In an article on "Preaching with Power" by Ben Awbrey, he writes: "A simple understanding of unction is God’s unmistakable presence attending and empowering the preaching of His Truth. Simply stated, unction is commonly referred to as the
anointing of the Holy Spirit. Preaching with unction occurs because of the anointing of the Holy Spirit. This simple understanding, as true as it is, might be understood in such a way to assume the preacher bears no responsibility or liability for preaching with unction, or lack thereof. Without trying to curtail the sovereign work of God in anointing a preacher with His Spirit, there are some particular areas a preacher must fulfill for there to be an unmistakable presence and empowering of the Holy Spirit in preaching.

"Preaching that bears this presence of God is preaching that is according to His Word and is spoken through His servant who is of His choosing and under His control, and therefore, speaks on His authority, by His power, in His conviction, with His passion, from His motives, for His purposes and to His glory. Preaching with unction is accompanied by the perceptibly powerful presence of God that impacts the hearts of the hearers. Because there is preaching with unction, there will be preaching with impact. No wonder unction was described by Lloyd-Jones as ‘the greatest essential in connection with preaching.’"

Every issue of Preaching contains insightful articles
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Also in the January-February issue of Preaching: A series on missional preaching, including an article by Ed Stetzer and interviews with Stetzer and Dan Kimball, and much more. Order your subscription today!

The introduction of today’s newsletter quotes from Stuart Briscoe’s memoir Flowing Streams: Journey of a Life Well Lived. (Click here to order a copy.) In case you haven’t heard Stuart (or Jill, or their son Pete, who is a pastor in Dallas, Texas), you can visit their Web site and listen to their Telling the Truth radio broadcast. Click here to listen.

"If some men were sentenced to hear their own sermons, it would be a righteous judgment upon them; but they would soon cry out with Cain, ‘My punishment is greater than I can bear.’" (Charles H. Spurgeon)

Feed My Sheep: A Passionate Plea for Preaching (Reformation Trust) is a collection of essays by a variety of authors (John MacArthur, John Piper, Sinclair Ferguson, R.C. Sproul, Al Mohler and others) challenging preachers to a ministry characterized by faithful biblical preaching.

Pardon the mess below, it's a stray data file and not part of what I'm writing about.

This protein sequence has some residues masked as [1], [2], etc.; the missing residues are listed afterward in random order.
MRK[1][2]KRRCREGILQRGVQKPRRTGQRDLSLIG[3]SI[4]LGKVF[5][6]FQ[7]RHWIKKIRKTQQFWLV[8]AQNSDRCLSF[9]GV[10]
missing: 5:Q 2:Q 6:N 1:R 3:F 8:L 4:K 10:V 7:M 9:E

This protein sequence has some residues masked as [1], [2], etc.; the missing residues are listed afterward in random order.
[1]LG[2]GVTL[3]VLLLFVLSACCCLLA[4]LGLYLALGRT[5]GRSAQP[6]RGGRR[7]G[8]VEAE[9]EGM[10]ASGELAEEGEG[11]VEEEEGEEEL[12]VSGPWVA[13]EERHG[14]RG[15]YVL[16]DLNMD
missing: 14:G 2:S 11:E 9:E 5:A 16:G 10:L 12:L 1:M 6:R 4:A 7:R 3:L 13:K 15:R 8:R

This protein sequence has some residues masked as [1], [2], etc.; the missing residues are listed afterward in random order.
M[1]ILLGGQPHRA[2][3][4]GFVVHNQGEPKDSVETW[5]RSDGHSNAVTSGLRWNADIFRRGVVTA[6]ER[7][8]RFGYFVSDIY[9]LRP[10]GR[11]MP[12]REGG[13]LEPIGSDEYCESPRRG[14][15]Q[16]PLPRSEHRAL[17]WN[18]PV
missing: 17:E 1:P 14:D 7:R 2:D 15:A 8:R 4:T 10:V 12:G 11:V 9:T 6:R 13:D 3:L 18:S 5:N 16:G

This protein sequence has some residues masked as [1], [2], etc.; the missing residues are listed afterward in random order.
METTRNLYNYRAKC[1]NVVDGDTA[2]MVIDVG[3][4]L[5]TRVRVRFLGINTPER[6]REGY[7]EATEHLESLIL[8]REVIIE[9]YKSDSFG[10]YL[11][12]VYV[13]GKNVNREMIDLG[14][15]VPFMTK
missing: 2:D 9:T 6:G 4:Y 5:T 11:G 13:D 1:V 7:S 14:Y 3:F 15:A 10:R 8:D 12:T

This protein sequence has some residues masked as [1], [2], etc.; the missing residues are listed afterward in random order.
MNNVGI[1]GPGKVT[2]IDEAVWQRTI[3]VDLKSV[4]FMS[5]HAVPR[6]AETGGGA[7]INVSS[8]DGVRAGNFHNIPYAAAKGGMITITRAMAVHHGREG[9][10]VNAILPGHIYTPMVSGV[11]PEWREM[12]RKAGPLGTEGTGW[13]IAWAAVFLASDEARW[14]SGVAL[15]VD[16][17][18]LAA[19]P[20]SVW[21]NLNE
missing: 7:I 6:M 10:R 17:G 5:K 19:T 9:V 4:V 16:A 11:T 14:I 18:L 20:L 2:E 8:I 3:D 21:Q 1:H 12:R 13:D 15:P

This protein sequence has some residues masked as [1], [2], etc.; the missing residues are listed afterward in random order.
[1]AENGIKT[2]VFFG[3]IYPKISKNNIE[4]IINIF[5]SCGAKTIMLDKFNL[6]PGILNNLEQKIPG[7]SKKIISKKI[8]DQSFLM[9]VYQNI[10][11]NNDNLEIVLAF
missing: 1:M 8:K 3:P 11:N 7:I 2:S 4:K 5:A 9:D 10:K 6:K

The issue of pastoral leadership through preaching is an important topic that has generated surprisingly little in the way of resources. In Strategic Preaching (Chalice Press), William E. Hull addresses this theme, offering a variety of insights for using preaching as a vital tool for leading a congregation.


In We Have Heard that God is with You: Preaching the Old Testament (Wm. B. Eerdmans), Dutch author Rein Bos offers a "hermeneutical grammar" to assist pastors in the task of preaching the Old Testament in a Christian context.

(Click on the title to learn more or order from Amazon.)


Everyone had weighed in, and the diet-workshop leader began her lecture on the week’s topic — the problems of eating in restaurants. She talked about alternatives, such as requesting diet sodas and dressings, as well as having meat broiled instead of fried. Finally she turned the question over to the group for discussion: "What is the greatest problem you encounter when going out to eat?"

Replied one woman quickly, "Running into you!"


This year, taxpayers will again receive an Economic Stimulus Payment. Here is an attempt to explain this plan using the Q & A format:

    Q. What is an Economic Stimulus Payment?
    A. It is money the federal government will send to taxpayers.

    Q. Where will the government get this money?
    A. From taxpayers.

    Q. So the government is giving me back my own money?
    A. Only a smidgen.

    Q. What is the purpose of this payment?
    A. The plan is for you to use the money to purchase a high-definition TV or a new computer, thus stimulating the economy.

    Q. But isn’t that stimulating the economy of China?
    A. Shut up.

Sometimes life imitates art, unfortunately.

In the popular 1983 movie A Christmas Story, Flick — a schoolboy in a town based on Hammond, Ind. — succumbs to a dare to press his tongue against a frozen light post. Sure enough, it sticks to the post and he has to be rescued.

Last week, a 10-year-old boy in Hammond, Ind. — yes, in response to a dare — pressed his tongue against a light post while the outside temperature was 10 degrees. Yes, he got stuck.

Before the ambulance arrived, the fourth-grader managed to pull his tongue from the pole; medical personnel helped treat his bleeding tongue.